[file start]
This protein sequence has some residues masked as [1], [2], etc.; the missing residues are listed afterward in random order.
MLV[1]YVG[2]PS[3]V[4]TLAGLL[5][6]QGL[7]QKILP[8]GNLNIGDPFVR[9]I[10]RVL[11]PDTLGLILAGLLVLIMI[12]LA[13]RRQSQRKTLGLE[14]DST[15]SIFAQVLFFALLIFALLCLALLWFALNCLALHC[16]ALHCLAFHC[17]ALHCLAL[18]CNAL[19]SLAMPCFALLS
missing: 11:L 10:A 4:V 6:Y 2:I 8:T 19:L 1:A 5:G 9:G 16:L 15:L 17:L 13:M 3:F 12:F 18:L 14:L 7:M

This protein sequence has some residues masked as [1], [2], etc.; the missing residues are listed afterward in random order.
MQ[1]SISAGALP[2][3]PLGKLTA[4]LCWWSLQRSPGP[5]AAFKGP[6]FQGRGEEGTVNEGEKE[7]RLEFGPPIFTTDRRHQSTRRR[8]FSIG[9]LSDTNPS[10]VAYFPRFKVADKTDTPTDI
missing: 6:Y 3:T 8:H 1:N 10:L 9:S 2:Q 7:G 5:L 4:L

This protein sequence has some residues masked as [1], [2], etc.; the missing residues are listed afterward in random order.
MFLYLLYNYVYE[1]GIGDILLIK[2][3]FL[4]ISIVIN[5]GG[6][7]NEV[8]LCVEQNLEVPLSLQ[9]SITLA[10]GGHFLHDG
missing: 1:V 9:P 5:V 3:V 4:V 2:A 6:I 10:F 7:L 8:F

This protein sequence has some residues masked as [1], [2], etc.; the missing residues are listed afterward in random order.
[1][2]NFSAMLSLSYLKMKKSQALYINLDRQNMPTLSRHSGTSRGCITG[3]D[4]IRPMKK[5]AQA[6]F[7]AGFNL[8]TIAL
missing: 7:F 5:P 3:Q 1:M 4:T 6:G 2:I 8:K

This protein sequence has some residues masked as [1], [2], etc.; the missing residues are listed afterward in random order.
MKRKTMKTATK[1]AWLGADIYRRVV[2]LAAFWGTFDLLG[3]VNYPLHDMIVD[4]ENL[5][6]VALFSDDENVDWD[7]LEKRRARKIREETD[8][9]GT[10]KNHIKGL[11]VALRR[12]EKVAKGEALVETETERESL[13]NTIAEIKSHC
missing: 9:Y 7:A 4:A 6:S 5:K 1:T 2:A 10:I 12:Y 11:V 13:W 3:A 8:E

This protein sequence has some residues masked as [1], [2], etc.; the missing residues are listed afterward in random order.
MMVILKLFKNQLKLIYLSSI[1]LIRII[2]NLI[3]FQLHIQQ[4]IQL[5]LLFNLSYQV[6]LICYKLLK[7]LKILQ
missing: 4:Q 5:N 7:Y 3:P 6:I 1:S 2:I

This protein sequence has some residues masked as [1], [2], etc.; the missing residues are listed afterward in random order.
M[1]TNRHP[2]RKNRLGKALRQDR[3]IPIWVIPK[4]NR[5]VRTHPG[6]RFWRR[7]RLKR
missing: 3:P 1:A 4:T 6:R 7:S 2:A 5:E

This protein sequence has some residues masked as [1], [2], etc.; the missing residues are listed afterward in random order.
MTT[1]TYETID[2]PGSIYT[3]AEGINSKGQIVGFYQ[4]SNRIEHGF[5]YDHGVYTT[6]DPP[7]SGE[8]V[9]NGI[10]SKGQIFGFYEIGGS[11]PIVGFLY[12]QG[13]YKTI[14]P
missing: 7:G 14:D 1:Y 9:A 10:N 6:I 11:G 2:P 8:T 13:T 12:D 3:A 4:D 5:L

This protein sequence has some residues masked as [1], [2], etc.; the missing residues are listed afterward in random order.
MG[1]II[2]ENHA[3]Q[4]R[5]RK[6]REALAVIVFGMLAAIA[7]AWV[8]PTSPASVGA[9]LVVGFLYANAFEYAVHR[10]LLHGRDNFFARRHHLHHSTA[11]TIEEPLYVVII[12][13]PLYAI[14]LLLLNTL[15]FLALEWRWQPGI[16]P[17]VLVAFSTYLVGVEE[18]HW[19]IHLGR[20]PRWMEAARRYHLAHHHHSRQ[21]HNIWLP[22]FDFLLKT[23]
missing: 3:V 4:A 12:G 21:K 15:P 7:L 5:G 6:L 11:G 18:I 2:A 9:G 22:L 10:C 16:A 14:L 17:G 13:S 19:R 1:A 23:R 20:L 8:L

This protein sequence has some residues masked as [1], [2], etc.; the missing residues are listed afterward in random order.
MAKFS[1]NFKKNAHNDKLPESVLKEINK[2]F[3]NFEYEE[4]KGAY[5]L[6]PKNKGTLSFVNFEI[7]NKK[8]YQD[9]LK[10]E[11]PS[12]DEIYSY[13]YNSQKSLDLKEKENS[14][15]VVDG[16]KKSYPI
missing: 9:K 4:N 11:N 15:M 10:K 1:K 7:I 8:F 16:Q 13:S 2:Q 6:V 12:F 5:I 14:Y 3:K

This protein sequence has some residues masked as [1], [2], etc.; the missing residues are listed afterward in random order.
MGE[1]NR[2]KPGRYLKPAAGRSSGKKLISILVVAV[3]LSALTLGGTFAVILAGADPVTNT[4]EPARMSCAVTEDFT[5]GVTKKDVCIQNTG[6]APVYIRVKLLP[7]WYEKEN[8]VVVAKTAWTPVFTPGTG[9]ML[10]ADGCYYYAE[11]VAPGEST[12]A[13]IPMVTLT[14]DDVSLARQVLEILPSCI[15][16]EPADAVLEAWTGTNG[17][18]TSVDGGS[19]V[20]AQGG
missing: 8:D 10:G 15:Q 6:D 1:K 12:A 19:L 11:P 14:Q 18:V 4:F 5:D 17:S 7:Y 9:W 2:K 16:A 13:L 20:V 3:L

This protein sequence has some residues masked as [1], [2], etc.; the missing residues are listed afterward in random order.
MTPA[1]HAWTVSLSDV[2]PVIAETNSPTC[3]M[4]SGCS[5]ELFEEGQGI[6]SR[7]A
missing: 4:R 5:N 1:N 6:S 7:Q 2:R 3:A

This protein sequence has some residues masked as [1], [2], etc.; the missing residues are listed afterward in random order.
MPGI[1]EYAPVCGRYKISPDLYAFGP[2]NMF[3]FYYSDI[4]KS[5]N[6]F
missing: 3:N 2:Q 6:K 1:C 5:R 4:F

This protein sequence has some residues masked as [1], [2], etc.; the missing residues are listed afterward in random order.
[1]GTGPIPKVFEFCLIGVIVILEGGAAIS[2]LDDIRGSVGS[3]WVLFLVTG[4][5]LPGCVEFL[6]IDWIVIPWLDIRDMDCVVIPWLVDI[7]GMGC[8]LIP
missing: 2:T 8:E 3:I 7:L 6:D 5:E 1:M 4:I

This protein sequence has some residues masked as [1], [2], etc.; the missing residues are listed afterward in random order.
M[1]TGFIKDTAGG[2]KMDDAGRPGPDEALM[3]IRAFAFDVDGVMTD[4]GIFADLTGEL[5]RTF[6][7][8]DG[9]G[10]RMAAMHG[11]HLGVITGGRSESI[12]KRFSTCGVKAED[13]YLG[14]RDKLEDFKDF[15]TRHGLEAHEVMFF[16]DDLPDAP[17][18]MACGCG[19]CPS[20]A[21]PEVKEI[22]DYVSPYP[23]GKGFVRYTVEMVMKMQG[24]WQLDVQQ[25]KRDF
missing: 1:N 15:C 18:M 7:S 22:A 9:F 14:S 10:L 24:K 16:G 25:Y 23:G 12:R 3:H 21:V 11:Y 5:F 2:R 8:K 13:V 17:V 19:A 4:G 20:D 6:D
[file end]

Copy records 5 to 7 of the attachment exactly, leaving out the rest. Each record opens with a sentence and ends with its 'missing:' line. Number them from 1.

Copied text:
This protein sequence has some residues masked as [1], [2], etc.; the missing residues are listed afterward in random order.
MKRKTMKTATK[1]AWLGADIYRRVV[2]LAAFWGTFDLLG[3]VNYPLHDMIVD[4]ENL[5][6]VALFSDDENVDWD[7]LEKRRARKIREETD[8][9]GT[10]KNHIKGL[11]VALRR[12]EKVAKGEALVETETERESL[13]NTIAEIKSHC
missing: 9:Y 7:A 4:A 6:S 5:K 1:T 2:A 10:I 12:Y 11:V 13:W 3:A 8:E

This protein sequence has some residues masked as [1], [2], etc.; the missing residues are listed afterward in random order.
MMVILKLFKNQLKLIYLSSI[1]LIRII[2]NLI[3]FQLHIQQ[4]IQL[5]LLFNLSYQV[6]LICYKLLK[7]LKILQ
missing: 4:Q 5:N 7:Y 3:P 6:I 1:S 2:I

This protein sequence has some residues masked as [1], [2], etc.; the missing residues are listed afterward in random order.
M[1]TNRHP[2]RKNRLGKALRQDR[3]IPIWVIPK[4]NR[5]VRTHPG[6]RFWRR[7]RLKR
missing: 3:P 1:A 4:T 6:R 7:S 2:A 5:E